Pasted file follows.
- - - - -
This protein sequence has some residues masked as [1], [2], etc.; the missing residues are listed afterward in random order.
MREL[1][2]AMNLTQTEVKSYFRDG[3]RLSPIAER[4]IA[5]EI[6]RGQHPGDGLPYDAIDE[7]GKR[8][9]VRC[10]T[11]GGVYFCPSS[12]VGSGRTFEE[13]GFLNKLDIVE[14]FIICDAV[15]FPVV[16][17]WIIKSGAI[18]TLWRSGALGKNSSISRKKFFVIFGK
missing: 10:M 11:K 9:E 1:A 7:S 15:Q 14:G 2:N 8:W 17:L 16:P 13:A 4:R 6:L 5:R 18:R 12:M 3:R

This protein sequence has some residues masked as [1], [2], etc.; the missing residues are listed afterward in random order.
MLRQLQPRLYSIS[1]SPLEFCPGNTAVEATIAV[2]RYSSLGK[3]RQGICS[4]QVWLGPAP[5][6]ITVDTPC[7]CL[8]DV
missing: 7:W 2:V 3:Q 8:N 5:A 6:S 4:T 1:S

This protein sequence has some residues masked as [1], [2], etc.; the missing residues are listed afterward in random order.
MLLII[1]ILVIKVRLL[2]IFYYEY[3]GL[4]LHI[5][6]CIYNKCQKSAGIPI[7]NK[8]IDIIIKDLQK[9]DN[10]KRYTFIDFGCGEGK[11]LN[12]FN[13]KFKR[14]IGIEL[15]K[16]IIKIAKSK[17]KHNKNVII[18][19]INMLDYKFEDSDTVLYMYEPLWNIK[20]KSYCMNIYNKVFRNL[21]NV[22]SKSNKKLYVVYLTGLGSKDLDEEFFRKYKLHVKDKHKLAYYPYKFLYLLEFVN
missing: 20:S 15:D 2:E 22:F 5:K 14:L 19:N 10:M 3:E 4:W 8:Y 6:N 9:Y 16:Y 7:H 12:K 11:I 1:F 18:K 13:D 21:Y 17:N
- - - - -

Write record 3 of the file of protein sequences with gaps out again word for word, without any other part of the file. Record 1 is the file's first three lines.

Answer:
This protein sequence has some residues masked as [1], [2], etc.; the missing residues are listed afterward in random order.
MLLII[1]ILVIKVRLL[2]IFYYEY[3]GL[4]LHI[5][6]CIYNKCQKSAGIPI[7]NK[8]IDIIIKDLQK[9]DN[10]KRYTFIDFGCGEGK[11]LN[12]FN[13]KFKR[14]IGIEL[15]K[16]IIKIAKSK[17]KHNKNVII[18][19]INMLDYKFEDSDTVLYMYEPLWNIK[20]KSYCMNIYNKVFRNL[21]NV[22]SKSNKKLYVVYLTGLGSKDLDEEFFRKYKLHVKDKHKLAYYPYKFLYLLEFVN
missing: 20:S 15:D 2:E 22:F 5:K 14:L 19:N 10:M 3:E 4:W 8:Y 6:N 9:Y 16:Y 7:H 12:K 11:I 1:F 18:K 13:D 21:Y 17:N